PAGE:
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Seymour Papert, Ed-Tech Researcher and Visionary, Dies

Seymour Papert, an education technology and artificial intelligence research pioneer whose theories augured both today's digital learning and maker-education movements, died Sunday at his home in Maine. He was 88.

Papert was an expert and groundbreaking researcher in both artificial intelligence and child development, and he was a passionate advocate of using educational technology creatively to push students to explore and learn in new ways. 

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"I think computers are inherently subversive, even though they are captured by the system and tamed. But the potential is still there for them to be used in other ways," Papert told Education Week's Teacher Magazine in 1994. "In my vision, the child programs the computer and, in doing so, both acquires a sense of mastery over a piece of the most modern and powerful technology and establishes an intimate contact with some of the deepest ideas from science, from mathematics, and from the art of intellectual model building.'"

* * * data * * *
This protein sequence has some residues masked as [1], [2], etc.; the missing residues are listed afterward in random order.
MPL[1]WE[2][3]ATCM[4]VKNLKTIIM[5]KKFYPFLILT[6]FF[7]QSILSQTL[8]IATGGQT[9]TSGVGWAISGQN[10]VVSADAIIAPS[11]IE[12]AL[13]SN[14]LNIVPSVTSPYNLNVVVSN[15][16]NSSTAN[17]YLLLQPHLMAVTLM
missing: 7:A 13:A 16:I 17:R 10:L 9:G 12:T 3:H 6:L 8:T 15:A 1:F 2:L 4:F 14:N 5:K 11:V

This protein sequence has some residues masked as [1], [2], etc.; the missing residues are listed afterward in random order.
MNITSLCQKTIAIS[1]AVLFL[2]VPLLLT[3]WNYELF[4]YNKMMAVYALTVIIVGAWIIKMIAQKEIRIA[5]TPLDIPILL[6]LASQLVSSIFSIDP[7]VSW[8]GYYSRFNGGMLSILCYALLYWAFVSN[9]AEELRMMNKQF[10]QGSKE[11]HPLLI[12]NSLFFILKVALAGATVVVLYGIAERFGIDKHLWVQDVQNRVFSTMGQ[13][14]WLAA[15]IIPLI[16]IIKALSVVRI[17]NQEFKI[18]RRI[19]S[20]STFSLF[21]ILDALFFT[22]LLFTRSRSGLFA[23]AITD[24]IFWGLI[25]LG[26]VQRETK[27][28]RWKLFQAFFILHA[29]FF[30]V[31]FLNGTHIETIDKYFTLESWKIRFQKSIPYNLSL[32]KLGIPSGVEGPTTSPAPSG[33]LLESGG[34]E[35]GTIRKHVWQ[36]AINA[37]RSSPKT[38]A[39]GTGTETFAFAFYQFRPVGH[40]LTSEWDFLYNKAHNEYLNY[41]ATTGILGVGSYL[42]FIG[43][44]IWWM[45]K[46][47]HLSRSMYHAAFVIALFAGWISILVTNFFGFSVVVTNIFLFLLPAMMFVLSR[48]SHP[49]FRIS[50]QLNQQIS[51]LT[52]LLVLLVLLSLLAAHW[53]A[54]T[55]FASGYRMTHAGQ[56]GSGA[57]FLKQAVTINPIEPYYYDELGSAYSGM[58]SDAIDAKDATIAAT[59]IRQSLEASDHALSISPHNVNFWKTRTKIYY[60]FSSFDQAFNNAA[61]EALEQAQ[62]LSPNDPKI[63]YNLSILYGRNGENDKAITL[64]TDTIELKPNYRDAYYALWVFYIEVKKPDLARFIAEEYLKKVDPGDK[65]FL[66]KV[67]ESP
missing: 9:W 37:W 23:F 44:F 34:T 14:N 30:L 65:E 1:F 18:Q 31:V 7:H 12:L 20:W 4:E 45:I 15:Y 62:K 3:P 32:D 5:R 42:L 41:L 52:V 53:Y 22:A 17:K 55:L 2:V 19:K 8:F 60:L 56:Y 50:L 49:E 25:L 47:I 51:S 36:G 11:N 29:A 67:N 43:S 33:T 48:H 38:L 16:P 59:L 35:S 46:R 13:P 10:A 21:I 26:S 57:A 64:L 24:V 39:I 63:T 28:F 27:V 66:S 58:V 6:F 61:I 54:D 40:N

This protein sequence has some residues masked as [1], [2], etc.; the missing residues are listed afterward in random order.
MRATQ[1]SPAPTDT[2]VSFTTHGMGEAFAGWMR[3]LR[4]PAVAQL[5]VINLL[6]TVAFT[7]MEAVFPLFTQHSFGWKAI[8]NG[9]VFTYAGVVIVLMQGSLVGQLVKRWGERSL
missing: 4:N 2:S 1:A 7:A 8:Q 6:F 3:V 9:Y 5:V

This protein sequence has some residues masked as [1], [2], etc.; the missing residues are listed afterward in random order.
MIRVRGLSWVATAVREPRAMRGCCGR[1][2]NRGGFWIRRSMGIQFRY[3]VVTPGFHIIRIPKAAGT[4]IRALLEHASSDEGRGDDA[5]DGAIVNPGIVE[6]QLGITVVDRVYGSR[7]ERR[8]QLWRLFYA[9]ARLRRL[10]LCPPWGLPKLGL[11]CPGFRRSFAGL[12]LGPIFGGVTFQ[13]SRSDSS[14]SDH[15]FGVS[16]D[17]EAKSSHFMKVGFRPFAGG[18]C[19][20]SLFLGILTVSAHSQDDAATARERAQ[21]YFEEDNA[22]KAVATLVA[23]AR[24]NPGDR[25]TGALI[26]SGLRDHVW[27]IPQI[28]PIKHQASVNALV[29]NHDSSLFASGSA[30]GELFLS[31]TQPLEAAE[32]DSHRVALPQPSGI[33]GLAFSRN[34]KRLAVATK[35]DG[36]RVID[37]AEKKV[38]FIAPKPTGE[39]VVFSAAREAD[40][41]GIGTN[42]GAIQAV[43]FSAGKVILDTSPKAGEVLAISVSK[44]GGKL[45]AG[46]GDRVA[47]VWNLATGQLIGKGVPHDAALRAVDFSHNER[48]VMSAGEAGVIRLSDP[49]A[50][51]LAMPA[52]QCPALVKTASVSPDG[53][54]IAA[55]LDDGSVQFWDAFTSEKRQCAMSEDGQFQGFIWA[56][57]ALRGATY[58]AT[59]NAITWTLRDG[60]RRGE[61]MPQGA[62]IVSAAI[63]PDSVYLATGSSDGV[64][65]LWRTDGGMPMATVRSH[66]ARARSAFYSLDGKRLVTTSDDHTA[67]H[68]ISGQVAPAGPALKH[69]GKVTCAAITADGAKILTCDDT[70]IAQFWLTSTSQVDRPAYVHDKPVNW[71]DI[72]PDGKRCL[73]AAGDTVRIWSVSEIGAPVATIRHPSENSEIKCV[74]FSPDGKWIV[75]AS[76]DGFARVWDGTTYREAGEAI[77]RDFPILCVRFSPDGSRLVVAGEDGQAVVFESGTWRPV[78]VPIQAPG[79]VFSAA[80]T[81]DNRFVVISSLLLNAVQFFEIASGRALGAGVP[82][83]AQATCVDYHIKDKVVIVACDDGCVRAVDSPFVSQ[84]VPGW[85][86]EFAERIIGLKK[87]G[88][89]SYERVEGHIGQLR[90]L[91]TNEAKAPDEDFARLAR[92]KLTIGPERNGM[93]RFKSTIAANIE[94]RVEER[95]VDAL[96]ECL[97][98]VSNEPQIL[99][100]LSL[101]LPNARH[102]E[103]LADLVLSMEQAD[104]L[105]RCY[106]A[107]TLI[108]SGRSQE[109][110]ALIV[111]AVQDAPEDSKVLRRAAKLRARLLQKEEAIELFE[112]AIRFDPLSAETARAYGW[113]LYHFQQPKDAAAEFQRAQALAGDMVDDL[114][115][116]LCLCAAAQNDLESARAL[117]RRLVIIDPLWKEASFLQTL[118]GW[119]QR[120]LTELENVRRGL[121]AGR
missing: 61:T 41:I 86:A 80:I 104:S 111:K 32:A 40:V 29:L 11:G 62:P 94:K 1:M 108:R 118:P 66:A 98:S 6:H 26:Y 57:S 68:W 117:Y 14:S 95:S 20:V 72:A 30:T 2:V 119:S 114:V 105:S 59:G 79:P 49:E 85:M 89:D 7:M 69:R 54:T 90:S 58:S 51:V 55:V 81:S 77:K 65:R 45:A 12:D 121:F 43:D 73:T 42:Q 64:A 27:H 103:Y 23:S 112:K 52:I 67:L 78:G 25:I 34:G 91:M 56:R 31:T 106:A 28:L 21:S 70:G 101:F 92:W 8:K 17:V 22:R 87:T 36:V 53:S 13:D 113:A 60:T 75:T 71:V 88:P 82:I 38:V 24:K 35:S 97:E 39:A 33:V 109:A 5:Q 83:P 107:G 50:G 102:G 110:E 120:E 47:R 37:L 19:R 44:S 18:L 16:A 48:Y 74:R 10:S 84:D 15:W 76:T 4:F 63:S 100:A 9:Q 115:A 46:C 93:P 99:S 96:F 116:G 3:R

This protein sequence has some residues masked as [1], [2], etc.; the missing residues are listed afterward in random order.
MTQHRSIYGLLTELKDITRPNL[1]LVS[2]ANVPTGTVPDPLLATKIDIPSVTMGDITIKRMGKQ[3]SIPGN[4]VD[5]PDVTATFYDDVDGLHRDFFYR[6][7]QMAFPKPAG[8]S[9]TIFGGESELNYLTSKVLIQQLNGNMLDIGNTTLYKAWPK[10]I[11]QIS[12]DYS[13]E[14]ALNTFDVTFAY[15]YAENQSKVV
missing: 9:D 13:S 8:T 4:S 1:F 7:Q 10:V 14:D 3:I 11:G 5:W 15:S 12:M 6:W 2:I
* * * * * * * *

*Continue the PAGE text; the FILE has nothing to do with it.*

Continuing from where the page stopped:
Papert was born and educated as a philosopher, mathematician, and anti-apartheid activist in South Africa. He studied at the University of Cambridge in England and the University of Geneva with renowned child psychologist Jean Piaget before starting a long career at MIT in 1968. He co-founded the Media Lab, where he led a movement in constructionist education theory, which posits children learn best by making things and working through problems in the world around them. He expanded on those ideas in the 1980 book Mindstorms: Children, Computers, and Powerful Ideas and 1984's The Children's Machine: Rethinking School in the Age of the Computer.

He co-invented Logo, a programming language designed specifically for elementary grades, which taught generations of children to code through giving directions to a digital turtle. He co-founded and chaired the Logo Foundation, named for the program, which supports computer education for children.

More than 20 years before smartphones and 1:1 laptop initiatives, Papert advocated using low-cost personal computers to teach and connect children in high-poverty countries and communities.

"There's no question that there's a certain real holding power" for students using computers, he told Education Week in 1983. "This tells us that we can harness these powers. We have to think in terms of what will make children fall in love with learning."

"For so many of us, Seymour fundamentally changed the way we think about learning, the way we think about children, and the way we think about technology," said Mitchel Resnick, Papert's former student and collaborator at the Massachusetts Institute of Technology Media Lab, in a statement from the Media Lab. Resnick holds an MIT professorship in learning research, named for Papert.


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